Rachel Biel, founder of the Textile and Fiber Arts List (TAFA) writes so beautifully about TAFA’s mission and evolution. I wish I could share her entire e-newsletter with you, including links to TAFA’s kindred sites. In this limited space, I’ll pass along this much. Rachel says,
I realized that I was a part of a tribe on the internet that needed a structured community. There are many organizations on the web that provide specific and needed services to the textile and fiber art community. But, I wanted something that was focused on the business end of things, that was international, that brought together historical and cultural textiles with contemporary and experimental works and that jumped in on the social media platforms that are out there. I didn’t find such a group, so I launched TAFA: The Textile and Fiber Art List in 2010 using a free blog platform to showcase our members.
By the end of that year, it was clear that we would need a “real” website that had a powerful search engine. In mid-2011 we held a fundraiser on IndieGoGo which raised $5,000 to build the site. It launched in January of this year…The site went way over budget, costing $10K instead of $5K. (I am making payments on it.)…We still have many features we would like to add to the site, but it is finally an amazing place, a tribe that we can be proud of! TAFA now has 470 members from 35 countries and each new profile that gets up on the site brings in new treasures. It’s a feast for the eyes and a huge accomplishment!
Now the goal is to have the site generate enough income to grow it, invest in paid marketing, pay me a salary (!!!), and hire an assistant. We depend on our sponsors for this and if you have a business which would appeal to an audience of smart, creative, well-traveled women over 40 years old (our niche market), consider becoming a sponsor! The sponsor ads flash on every page except for the home page and member profiles and you could even sponsor a favorite cause or organization of your choice.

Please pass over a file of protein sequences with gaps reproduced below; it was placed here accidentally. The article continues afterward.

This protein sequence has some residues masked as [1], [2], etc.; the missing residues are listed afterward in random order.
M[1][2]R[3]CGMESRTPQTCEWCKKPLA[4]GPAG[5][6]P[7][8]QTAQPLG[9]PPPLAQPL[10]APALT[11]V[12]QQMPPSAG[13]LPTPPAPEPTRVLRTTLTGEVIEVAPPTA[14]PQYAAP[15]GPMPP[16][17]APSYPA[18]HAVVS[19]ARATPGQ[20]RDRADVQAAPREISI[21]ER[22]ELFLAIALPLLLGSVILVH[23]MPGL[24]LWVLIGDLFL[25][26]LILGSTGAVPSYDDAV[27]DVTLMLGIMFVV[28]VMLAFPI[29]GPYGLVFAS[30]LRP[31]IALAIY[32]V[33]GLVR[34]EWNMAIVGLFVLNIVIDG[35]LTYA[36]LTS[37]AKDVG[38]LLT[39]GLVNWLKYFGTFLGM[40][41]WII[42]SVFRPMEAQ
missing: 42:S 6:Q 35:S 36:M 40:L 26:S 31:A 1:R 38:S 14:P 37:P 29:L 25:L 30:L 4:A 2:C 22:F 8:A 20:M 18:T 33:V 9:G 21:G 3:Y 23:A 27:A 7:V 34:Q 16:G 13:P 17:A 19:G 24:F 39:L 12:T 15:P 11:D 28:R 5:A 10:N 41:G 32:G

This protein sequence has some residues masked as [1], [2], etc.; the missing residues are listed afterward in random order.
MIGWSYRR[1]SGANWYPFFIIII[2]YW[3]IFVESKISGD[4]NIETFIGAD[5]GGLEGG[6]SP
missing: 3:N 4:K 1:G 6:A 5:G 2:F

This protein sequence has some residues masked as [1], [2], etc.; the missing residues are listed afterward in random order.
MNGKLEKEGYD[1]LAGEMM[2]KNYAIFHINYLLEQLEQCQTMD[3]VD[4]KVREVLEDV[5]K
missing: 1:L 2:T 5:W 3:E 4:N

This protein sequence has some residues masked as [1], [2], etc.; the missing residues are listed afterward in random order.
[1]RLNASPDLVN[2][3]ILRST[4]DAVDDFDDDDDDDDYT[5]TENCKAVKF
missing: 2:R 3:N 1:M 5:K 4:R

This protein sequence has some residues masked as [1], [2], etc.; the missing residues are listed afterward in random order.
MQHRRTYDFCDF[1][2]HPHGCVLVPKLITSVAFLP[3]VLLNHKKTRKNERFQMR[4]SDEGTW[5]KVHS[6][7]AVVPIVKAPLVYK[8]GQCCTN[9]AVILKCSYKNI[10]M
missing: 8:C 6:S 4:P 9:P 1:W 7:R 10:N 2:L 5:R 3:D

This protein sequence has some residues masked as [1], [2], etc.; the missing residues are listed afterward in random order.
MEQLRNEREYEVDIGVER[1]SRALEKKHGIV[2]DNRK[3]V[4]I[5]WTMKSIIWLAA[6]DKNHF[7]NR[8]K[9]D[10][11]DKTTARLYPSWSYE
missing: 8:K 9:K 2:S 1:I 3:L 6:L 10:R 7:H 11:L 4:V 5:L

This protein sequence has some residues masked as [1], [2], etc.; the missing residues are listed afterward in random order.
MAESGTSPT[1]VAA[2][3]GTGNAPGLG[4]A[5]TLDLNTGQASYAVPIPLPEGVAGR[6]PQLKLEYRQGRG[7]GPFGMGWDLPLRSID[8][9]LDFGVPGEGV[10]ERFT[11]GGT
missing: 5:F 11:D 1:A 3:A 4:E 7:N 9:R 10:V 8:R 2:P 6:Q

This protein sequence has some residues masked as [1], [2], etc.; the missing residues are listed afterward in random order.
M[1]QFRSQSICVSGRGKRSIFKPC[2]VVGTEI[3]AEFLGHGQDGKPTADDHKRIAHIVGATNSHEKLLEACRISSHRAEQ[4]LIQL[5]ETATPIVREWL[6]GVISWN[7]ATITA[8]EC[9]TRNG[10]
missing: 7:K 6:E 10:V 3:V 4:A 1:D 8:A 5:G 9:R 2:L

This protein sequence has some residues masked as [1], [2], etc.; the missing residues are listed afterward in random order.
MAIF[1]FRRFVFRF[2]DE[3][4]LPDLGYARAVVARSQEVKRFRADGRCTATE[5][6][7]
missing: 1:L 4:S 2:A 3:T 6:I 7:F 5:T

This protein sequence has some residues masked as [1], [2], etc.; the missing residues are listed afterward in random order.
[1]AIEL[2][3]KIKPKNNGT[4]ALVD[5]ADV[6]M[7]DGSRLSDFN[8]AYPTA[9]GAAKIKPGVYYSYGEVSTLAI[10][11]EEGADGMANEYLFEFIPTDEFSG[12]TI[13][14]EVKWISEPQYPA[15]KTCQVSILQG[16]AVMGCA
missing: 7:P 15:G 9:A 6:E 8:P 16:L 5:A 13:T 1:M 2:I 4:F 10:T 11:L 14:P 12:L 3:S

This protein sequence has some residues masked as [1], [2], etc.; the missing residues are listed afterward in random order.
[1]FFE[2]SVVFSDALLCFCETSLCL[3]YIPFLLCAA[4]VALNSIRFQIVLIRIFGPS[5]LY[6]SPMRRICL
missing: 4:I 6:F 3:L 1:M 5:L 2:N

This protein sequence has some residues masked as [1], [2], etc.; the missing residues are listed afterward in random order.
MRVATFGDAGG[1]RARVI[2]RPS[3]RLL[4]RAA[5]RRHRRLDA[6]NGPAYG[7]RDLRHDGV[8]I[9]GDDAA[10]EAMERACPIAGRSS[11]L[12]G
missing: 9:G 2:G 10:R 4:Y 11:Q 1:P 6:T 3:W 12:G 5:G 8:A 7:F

As the annual season of giving approaches, I hope you’ll consider supporting Rachel’s commitment to developing this amazing organization by shopping with its member artists, becoming a sponsor, or donating funds to keep the enterprise going. As Rachel says,
I believe firmly that when we connect with the handmade tribe, we are helping to make the world a better place. Many of our TAFA members look at how their work can be sustainable. They might use recycled materials, raise sheep on small farms, use dyes that are not toxic, and make quality work that lasts a lifetime.
By Denise Felton